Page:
Elaine Thompson / AP Photo

Citing health concerns and two hospital stays brought on by stress connected to the Boeing 777x contract extension proposal, the embattled local leader of the machinists' union says he'll resign at the end of the month. 

Tom Wroblewski, 59, has been president of District Lodge 751 of the machinists' union since 2007. Prior to the post, he served as a grievance coordinator as well as a business representative for the union, with assignments throughout the Puget Sound region. 

The experience of the 777X contract proposal "changed my perspective on work-life balance," Wroblewski said in a statement. "Your job should not destroy your health."

Ashley Gross / KPLU

Editor's Note: An earlier version of this story stated voting will take place on Jan. 3. However, according to a spokesman for the union's international headquarters, the exact date is still being finalized.

Local Boeing machinists will have a chance to vote on the company's "best and final" offer, the acceptance of which would guarantee assembly of the next 777 wide-body jet and the fabrication of the plane's carbon-fiber wing for the Puget Sound region.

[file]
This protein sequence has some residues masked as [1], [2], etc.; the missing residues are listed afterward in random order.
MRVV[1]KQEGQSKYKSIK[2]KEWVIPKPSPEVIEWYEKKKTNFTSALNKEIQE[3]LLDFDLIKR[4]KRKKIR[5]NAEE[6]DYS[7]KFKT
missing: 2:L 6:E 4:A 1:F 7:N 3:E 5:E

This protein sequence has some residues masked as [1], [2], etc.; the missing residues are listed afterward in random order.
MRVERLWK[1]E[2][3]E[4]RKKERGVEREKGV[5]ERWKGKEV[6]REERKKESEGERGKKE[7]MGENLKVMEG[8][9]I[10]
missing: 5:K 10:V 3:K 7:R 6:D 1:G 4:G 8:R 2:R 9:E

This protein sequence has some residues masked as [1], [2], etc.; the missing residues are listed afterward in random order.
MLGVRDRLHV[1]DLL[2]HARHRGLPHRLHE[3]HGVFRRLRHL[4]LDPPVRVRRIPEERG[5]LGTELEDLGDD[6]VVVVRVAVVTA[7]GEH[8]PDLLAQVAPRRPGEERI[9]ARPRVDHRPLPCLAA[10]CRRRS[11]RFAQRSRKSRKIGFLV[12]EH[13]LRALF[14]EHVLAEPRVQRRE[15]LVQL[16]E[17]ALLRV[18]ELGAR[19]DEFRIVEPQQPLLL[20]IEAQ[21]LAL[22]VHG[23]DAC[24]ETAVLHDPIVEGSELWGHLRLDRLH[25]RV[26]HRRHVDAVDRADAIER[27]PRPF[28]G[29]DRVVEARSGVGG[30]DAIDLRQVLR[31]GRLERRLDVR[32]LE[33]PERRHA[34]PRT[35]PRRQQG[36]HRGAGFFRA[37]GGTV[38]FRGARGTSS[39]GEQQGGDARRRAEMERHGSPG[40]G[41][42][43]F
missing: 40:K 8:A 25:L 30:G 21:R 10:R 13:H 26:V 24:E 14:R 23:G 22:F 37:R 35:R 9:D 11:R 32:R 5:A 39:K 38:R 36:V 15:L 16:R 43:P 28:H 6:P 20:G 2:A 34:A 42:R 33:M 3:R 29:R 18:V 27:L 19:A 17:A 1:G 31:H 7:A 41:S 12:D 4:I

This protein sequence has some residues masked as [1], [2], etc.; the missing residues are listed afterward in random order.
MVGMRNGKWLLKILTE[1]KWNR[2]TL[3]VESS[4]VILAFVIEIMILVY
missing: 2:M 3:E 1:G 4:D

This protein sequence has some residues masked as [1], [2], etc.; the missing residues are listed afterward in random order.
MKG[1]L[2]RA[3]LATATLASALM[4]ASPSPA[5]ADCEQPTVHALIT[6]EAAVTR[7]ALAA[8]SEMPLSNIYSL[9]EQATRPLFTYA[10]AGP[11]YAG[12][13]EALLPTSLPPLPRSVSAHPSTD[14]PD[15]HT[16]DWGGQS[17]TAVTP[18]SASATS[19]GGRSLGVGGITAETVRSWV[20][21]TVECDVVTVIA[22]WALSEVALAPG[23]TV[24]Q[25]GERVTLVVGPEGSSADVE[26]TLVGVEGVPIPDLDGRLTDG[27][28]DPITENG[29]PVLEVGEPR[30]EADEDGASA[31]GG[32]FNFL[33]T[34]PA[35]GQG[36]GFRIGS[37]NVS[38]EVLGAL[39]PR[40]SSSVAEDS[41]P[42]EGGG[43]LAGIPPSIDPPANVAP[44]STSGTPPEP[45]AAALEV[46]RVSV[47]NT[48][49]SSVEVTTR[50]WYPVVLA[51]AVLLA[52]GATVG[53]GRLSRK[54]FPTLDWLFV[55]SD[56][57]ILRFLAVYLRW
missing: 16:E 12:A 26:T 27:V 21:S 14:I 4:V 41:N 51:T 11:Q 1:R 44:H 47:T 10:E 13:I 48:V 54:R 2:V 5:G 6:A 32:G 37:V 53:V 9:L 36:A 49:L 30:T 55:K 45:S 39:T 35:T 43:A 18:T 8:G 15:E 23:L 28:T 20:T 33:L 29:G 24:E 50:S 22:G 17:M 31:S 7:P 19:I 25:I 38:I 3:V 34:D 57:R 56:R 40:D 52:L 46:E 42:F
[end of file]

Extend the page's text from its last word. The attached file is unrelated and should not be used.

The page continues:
Ashley Gross / KPLU

Some Boeing machinists angry at their union leaders plan to ask for help from the National Labor Relations Board.

They’re upset that local leaders from the International Association of Machinists and Aerospace Workers turned down Boeing’s best and final offer without putting it to members for a vote. The offer would have secured assembly of the next 777 jet in Washington state along with the carbon-fiber wing fabrication. 

Boeing machinists in Washington state are trying to figure out whether they'll have a chance to vote on an offer the company made Thursday that would guarantee production of the 777X wide-body jet in the Puget Sound region. 

Reed Saxon / Associated Press

Boeing says its research and technology workforce in Washington state will probably shrink by as many as 1,200 jobs as the company shifts work to other states including Alabama, Missouri and South Carolina.

The news comes on a day when many people in Washington are waiting to hear whether Boeing will accept a preliminary contract proposal from the machinists’ union. The union is seeking to reach an agreement with the company that would guarantee production of the next 777 jet in the Puget Sound region, securing thousands of jobs.